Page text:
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Andrew Sullivan flags this quote, wherein Peggy Noonan uses the The Force to discern the outcome of the election:
There is no objective "world around us." There are only attempts to represent that world, whose attributes and flaws vary. I am a writer. I believe in being "on the ground." I believe in "seeing things." But part of "seeing things" is that if you actually are seeing as much as possible, you understand the limitations of your eyes. It would ward you against the notion that counting yard signs, and not even counting them but relying on other unnamed sources to count them, is a valid way of discerning what will happen in a state in which millions of voters are eligible.
The reason there's been so much talk on this blog about Nate Silver is because one of his great attributes lay in exposing the dreadful state of political media. Parcel to that state is an utter lack of consequences, not simply for being wrong, but for repeatedly being wrong in the same fashion, and for doing no analysis of why the error happened.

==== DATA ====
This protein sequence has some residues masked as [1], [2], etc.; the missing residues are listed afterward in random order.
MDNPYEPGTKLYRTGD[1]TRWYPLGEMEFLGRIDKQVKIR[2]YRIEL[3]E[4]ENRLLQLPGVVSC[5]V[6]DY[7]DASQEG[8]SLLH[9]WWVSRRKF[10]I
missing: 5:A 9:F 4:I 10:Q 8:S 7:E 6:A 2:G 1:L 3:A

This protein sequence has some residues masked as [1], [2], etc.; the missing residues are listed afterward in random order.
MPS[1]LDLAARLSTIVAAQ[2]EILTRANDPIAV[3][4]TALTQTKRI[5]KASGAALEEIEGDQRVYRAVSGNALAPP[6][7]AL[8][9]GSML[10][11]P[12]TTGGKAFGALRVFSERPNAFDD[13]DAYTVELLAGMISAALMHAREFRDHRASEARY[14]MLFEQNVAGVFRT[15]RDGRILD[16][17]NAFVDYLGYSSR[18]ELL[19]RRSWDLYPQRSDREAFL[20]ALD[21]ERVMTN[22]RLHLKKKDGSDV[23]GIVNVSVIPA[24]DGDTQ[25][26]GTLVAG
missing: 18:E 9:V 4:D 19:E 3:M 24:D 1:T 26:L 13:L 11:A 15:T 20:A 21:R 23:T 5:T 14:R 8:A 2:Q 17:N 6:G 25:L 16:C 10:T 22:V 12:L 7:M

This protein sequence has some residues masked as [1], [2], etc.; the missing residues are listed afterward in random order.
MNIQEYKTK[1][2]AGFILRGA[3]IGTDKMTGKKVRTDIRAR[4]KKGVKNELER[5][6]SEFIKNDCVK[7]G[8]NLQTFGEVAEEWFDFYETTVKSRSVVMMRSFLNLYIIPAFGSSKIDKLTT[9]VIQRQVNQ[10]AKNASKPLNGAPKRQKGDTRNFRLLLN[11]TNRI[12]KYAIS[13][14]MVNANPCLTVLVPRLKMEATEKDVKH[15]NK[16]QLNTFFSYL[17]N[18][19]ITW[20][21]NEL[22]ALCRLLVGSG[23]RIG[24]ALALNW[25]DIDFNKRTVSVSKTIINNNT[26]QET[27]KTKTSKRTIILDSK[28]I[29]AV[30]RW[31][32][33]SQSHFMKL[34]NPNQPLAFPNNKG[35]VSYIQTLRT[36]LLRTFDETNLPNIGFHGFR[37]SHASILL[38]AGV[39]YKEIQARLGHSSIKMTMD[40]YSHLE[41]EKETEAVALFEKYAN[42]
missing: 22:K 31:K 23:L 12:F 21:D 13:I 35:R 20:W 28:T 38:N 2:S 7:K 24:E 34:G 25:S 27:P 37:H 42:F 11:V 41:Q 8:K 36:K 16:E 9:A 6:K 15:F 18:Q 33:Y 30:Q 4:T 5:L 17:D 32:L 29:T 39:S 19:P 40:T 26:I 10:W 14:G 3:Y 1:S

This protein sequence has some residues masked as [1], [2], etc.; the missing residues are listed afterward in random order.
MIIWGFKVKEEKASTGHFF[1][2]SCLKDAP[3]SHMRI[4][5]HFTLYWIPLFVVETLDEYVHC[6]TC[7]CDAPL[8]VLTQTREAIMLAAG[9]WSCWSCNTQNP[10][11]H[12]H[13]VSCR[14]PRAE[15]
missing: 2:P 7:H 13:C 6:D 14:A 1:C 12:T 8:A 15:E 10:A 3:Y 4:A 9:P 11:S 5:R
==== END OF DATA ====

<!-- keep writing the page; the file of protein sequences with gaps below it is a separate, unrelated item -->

As Fallows puts it this is a moral problem:
Dylan Byers endorses the notion that Nate Silver's rep will "take a severe hit" if Romney wins. But if Silver is exactly right Byers, who implied that Silver was overrated, will take no hit whatsoever. Joe Scarborough will still have his show. And Peggy Noonan will still be able to assert the significance of her feelings. And I will go into class tomorrow and try to explain to 19-year-old kids why this sort of journalism can give you a plum place in the world of media but can't get you out of an undergraduate writing seminar.
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